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I visited seven or eight retailers yesterday — a mix of Walmarts, Targets and Best Buys — in an attempt to locate either an Xbox One or PlayStation 4. Thanks to both short supply and crushing demand, both systems are nearly impossible to track down. At the trickling pace stock is being replenished in many stores, the odds of getting one or the other before Christmas appears very low. And it’s that fact that may be helping the oft-forgotten third contestant in this next-generation race: Nintendo’s Wii U.

wii-u-zeldaMy trips to all those stores revealed something very interesting about Wii U stock — there isn’t a whole lot of it. Some stores had one lone console sitting on the shelf while others were sold out entirely. Amazon is sold out of every model and Wii U bundle, and third-party Marketplace sellers there are actually selling the console at an inflated price, much like they’re doing with the Xbox One and PlayStation 4. That tells me that the Nintendo Wii U, which registered abysmal sales numbers in the second quarter of this year (160,000 consoles sold), may suddenly be in demand for the first time in its short life.

Is this due to the fact that gamers can’t find Xbox Ones or PlayStation 4s anywhere? That might have something to do with it. In that way, the Wii U is kind of like the rebound console for gamers who can’t track down one of the other options. And don’t forget about parents who are shopping for Christmas — they’re probably picking up Wii U systems because they don’t want to leave the store empty handed, and they don’t want their kids to wake up without a game system on Christmas morning. The Wii U could absolutely be benefiting from the stock shortage the other two consoles are suffering from. That wouldn’t surprise me at all.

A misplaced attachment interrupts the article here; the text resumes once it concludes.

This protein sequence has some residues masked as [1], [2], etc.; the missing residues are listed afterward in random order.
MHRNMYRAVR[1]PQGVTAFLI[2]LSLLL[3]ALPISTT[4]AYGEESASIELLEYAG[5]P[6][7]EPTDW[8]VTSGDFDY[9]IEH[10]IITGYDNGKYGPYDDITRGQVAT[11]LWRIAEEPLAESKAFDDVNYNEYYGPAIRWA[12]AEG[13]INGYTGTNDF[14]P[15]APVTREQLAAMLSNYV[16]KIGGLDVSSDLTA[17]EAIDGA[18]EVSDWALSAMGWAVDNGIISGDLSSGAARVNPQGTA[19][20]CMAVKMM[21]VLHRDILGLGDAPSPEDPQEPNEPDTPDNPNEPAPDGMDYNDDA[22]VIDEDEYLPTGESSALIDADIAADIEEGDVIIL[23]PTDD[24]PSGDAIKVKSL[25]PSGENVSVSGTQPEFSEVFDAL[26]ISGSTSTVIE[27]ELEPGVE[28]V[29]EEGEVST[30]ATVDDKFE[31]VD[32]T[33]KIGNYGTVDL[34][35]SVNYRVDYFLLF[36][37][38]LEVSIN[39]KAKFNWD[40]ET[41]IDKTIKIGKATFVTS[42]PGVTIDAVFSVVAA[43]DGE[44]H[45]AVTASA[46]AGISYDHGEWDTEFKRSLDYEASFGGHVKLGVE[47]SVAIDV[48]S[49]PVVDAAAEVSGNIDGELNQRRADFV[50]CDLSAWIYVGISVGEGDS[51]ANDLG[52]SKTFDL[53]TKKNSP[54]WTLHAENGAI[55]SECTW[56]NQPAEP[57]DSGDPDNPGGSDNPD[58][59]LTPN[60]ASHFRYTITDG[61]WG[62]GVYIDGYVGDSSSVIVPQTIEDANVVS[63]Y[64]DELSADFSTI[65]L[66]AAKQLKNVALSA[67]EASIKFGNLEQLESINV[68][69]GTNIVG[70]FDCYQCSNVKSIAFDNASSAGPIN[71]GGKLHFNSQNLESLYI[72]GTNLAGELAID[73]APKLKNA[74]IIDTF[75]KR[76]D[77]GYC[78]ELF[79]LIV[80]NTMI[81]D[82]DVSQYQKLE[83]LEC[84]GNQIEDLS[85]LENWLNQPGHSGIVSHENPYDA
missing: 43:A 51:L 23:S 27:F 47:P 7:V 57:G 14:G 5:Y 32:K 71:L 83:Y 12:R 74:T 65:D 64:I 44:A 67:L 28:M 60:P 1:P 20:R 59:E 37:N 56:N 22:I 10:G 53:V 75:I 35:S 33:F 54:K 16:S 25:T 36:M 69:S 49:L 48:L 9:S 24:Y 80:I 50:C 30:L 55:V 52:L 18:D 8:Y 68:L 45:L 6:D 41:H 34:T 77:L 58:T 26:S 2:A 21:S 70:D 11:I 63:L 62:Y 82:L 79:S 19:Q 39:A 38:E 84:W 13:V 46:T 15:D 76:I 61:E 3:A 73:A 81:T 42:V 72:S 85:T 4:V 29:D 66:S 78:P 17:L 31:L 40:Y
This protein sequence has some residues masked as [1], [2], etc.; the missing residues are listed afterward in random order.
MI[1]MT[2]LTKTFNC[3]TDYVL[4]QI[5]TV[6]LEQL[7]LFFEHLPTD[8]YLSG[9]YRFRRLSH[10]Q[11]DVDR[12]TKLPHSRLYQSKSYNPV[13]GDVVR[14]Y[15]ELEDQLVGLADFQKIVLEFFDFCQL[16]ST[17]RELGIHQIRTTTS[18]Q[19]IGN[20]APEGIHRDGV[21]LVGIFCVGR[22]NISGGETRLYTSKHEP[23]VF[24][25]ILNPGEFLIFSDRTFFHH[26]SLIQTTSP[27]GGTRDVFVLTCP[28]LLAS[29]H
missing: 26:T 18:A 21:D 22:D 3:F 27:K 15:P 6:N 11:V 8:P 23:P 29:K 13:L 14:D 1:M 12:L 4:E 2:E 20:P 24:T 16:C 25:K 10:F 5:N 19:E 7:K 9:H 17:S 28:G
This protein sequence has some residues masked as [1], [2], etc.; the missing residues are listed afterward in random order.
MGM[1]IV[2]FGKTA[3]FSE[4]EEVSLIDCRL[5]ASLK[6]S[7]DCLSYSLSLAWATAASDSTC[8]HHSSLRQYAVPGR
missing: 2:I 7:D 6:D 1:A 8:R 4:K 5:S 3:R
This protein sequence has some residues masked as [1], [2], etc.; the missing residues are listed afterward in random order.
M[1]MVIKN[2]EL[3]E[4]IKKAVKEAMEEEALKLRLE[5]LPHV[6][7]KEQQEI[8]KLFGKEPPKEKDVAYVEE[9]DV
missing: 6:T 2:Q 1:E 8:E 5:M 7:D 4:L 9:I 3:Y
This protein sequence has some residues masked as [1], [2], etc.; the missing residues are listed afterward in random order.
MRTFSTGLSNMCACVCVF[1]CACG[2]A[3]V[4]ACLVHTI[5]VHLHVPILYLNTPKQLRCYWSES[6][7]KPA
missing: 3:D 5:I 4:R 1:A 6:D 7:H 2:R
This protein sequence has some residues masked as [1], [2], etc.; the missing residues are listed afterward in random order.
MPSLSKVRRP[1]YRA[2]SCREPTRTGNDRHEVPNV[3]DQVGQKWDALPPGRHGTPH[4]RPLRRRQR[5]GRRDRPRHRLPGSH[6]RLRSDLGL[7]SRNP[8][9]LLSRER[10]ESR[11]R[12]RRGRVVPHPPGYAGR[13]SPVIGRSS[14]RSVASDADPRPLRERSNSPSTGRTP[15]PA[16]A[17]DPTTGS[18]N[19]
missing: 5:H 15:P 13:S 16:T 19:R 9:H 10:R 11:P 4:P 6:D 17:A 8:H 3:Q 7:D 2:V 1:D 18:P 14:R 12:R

But to make that the sole reason the Wii U is selling wouldn’t be fair. After a year on store shelves, the Wii U is finally beginning to string together some impressive releases, and the price drop combined with the high-value bundles doesn’t hurt, either. The Wii U recently welcome both a Wind Waker HD remake and a new Mario game, Super Mario 3D World, and dropped the 32 GB Deluxe version of its console down to $299 in August. There are also some impressive bundles on sale, including one that includes Wind Waker HD at the same $299 price point. One has to wonder how the Wii U would have done if it had been priced this way all along.

Whether Wii U systems are moving thanks to the lack of Xbox Ones and PlayStation 4s, or because consumers are discovering what a great value it is, the uptick is a welcome sign for Nintendo. Its next-generation system, which seemed headed for certain failure just a few months ago, finally appears to be getting some traction in a crucial time of year for video game companies: the holidays.

Now, can Nintendo keep the momentum going past Christmas? That’s another question.


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